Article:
Korgi by Christian Slade

Top Shelf Productions, Portland, 2007

Borrowed from my library.

A lovely, wordless fantasy graphic novel created by a former Disney animator.

Korgi tells the story of Ivy, her dog Sprout and their adventures in Korgi Hollow.  The artwork is black and white pencil drawings and the action moves along surprisingly quickly, due to the wonderful expressive nature of Slade’s characters.  Ivy and Sprout learn new things about each other and about their surroundings. I loved this little book and am anxiously waiting for Book 2 from my library.

More of Christian Slade’s artwork can be found here.

1 Comment

Filed under Childrens, Fantasy, Graphic Novel Challenge 2010, Graphic Novels

Copper by Kazu Kibuishi

Copper by Kazu Kibuishi

Graphix, an imprint of Scholastic, New York, 2010

Borrowed from the library.

I first learned about Kazu Kibuishi through his amazing Flight collections.  When I heard he had a book for young readers I had to see it.  Based on Kibuishi’s webcomic, Copper is visually lovely and contains gentle stories about friendship and trust.

Copper and his dog, Fred, have interesting adventures together.  Fred is often down-hearted and fatalistic but Copper always manages to put a pleasant spin on things and Fred learns a lot about humans and their behavior.  The characters are cute, but not too cute, and the art is beautiful.  The comic is available on the website but it is wonderful to hold the book in your hands.


Filed under Childrens, Graphic Novel Challenge 2010, Graphic Novels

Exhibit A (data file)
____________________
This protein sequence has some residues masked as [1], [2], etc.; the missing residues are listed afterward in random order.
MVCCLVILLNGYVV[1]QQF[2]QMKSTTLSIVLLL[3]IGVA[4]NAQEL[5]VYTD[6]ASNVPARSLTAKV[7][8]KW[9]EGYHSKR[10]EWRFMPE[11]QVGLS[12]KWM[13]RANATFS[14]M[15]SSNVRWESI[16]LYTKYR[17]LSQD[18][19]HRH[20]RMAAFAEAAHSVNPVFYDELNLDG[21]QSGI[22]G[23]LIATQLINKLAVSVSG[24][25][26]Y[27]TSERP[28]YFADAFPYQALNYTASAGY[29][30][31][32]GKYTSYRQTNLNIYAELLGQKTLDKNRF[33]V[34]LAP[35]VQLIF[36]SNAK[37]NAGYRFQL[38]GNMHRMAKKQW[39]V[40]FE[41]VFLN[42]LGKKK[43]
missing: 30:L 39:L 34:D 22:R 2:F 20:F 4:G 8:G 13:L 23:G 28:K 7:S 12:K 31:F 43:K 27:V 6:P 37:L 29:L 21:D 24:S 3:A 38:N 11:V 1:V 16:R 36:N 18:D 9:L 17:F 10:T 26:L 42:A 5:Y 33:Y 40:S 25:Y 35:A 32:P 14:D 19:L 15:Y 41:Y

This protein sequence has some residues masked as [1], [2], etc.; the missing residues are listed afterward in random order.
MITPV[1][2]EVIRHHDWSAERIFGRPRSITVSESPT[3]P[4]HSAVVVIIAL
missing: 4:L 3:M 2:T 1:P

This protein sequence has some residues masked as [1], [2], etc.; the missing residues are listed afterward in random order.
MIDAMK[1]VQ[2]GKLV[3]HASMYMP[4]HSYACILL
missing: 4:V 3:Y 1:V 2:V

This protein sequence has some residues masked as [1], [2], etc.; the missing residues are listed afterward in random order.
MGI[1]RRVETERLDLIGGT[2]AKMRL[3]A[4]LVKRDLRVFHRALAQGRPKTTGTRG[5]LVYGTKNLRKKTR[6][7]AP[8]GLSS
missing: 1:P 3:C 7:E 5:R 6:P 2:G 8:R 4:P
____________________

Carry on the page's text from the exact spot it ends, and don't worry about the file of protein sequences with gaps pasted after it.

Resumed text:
Three Picture Books

Three beautiful picture books borrowed from the library.

The Longest Night by Marion Dane Bauer

Illustrated by Ted Lewin

Holiday House, New York, 2009

A story of the longest night of the year.

All the animals are afraid the sun won’t return and several volunteer to bring it back but the wind tells them “Not you”. Then a  little chickadee questions the wind and, with her song, invites the sun to rise.  Beautifully illustrated with paintings in blues, black and silver of a snowy night, this books is a joy to read and look at.

All The World by Liz Garton Scalon

Illustrated by Marla Frazee

Beach Lane Books, New York, 2009

A 2010 Caldecott Honor winner, this is a story of  a family visit to the beach and a day that includes their friends, family, community and, eventually, the whole world.  Lyrical rhyming couplets invite readers to see the value in great and small.  Just beautiful.

Moonshot: The Flight of Apollo 11 by Brian Floca

A Richard Jackson Book

Atheneum Books for Young Readers, New York, 2009

A nonfiction picture book that tells the story of the Apollo 11 moonshot and the three astronauts that made that first journey, Neil Armstrong, Michael Collins and Buzz Aldrin. This book is beautifully drawn and colored, the text is clear and well written. The front end papers have detailed drawings of the Saturn rocket, the Columbia command module and the Eagle lunar module.  The back end papers tell the story of the NASA and the US flights to the moon.  A great book for those who love space and rocketry.  I wish we’d go back to the moon.


Filed under Childrens, PictureBooks

Three Picture Books

In winter I often desire bright colors and beautiful images.  One way I find to fulfill this craving is by borrowing picture books from my public library.  I like to share my favorites with other readers.

The Negro Speaks of Rivers by Langston Hughes

Illustrated by E. B. Lewis

Jump At The Sun Books, New York, 2009

This is a beautifully illustrated book using the words of a powerful Langston Hughes poem and  full page water color paintings by E.B. Lewis.  I wish I could find an example of a painting from the book to show you but I could not find any on the web.  Please visit his site to see samples of his work.

The Gardener by Sarah Stewart

Illustrations by David Small

Farrar Straus Giroux, New York, 1997